SINGAPORE - (THE NEW PAPER) For years, the Mahmoods and the Hoons were neighbours, living next to each other in their Bedok HDB block.
The Hoon family would give the Mahmoods rides, while the Mahmoods would help tend to their potted plants.
But it was the authentic Indian Muslim food prepared by retiree Mahmood Maricar, 69, that truly bonded the two families.
Ms Rachel Hoon, 27, says: "He never fails to invite my family to his home during Hari Raya to join his big, bustling family to dine together. His cooking is fantastic. It has always been delicious and sumptuous."
UNCLE MAHMOOD'S MUTTON CURRY
3 red onions, sliced
6 shallots, sliced
4 cloves garlic, sliced
4 tbsp ghee
2 tbsp cooking oil
2 tbsp garlic, blended
5 tsp young ginger, blended
4-5 tsp blue ginger and Thai lemon grass, blended
4 tsp dried chilli paste, blended
4 tsp cumin powder
4 tsp fennel powder
3-4 tsp chilli powder (optional)
70-100g tomato paste
200ml natural yoghurt
2 1/2 tsp salt
5 tbsp meat curry powder
2 handfuls mint leaves
2 handfuls coriander leaves
4 tomatoes, diced
6 potatoes, diced
3 cups boiling water
Mixed spices (Soak for 5-10 minutes)
4 tsp fennel seeds
2 cinnamon sticks
4-5 star anise
1 tsp cloves
1. Wash the mutton. Add a heaping spoonful of salt into a bowl of water with the mutton. Wash until the water runs clear.
2. Heat a pot with the oil and ghee.
3. Fry the onions, shallots and garlic.
4. Add the mixed spices, blended garlic, blended ginger and the mixture of blue ginger and lemon grass one at a time into the pot.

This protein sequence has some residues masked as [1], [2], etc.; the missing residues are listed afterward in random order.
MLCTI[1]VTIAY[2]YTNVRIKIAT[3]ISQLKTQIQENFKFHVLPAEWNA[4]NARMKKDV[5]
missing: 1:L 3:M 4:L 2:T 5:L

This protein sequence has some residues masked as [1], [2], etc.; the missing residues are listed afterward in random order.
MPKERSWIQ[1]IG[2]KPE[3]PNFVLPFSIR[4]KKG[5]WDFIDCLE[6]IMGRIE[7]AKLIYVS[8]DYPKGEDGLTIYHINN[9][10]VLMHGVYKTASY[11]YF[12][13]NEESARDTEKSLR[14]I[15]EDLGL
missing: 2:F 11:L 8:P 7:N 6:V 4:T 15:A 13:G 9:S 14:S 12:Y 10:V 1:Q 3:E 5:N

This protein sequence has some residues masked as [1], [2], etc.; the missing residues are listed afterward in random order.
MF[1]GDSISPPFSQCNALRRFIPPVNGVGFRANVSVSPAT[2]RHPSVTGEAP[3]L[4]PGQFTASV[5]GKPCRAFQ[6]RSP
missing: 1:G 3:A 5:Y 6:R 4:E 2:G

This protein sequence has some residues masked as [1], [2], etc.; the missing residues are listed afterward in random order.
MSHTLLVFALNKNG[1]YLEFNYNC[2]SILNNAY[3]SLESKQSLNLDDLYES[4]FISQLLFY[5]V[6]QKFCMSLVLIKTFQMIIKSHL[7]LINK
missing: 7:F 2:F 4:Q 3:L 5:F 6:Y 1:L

5. Add in the chilli paste, chilli powder and tomato paste.
6. Add the mutton and fold into the ingredients.
7. Add the fennel powder, cumin powder and salt, followed by boiling water. Stir well.
8. Cover the pot and cook on low heat for 15 minutes.
9. After that, remove the lid and add the meat curry powder.
10. Cook on low heat for 10 minutes.
11. Add the potatoes, mint leaves and coriander leaves, and stir well.
12. Add the tomatoes and yoghurt. Stir constantly.
13. The dish is ready to serve after another 30 minutes of cooking.
Each Hari Raya, Mr Mahmood would spend a full day cooking up a wide array of traditional dishes for his relatives and friends, including the Hoon family.
They still keep in touch even though both families moved out because of an en bloc project. They live a block away from each other today.
Sometimes, even when there were no festivals, Mr Mahmood would deliver his home-cooked meals to them.
He began honing his culinary skills more than six decades ago, learning them from his grandfather and father, who ran a catering business.
Says Ms Hoon, a marketing manager: "He once told me that he was a little disappointed that none of his children want to learn his recipes."
Mr Mahmood need not worry that his recipes will disappear as Ms Hoon "grabbed the opportunity", picking up recipes from him last year.
And from Aug 1, the public can also learn to create two of Mr Mahmood's signature dishes - mutton curry and semolina dessert.
The dishes are among 50 that will be featured in My Singapore Food, a crowd-funded campaign that aims to preserve home-cooked flavours through an online video cookbook.
Says its founder, Miss Karen Nah: "I could feel the deep friendship and bond between the two old neighbours... this is the kind of kampung spirit we need to preserve in Singapore."
About My Singapore Food
My Singapore Food is a not-for-profit crowd-funded project that aims to preserve 50 family recipes.
They were compiled from recommendations by chefs and restaurant owners here, some of whom will also be featuring their family recipes.
The short videos will be uploaded to www.mysingaporefood.com by Aug 1 and can be accessed for free. So far, the team has produced videos for about 30 recipes. It is still in the process of filming.
This article was first published on July 26, 2015.
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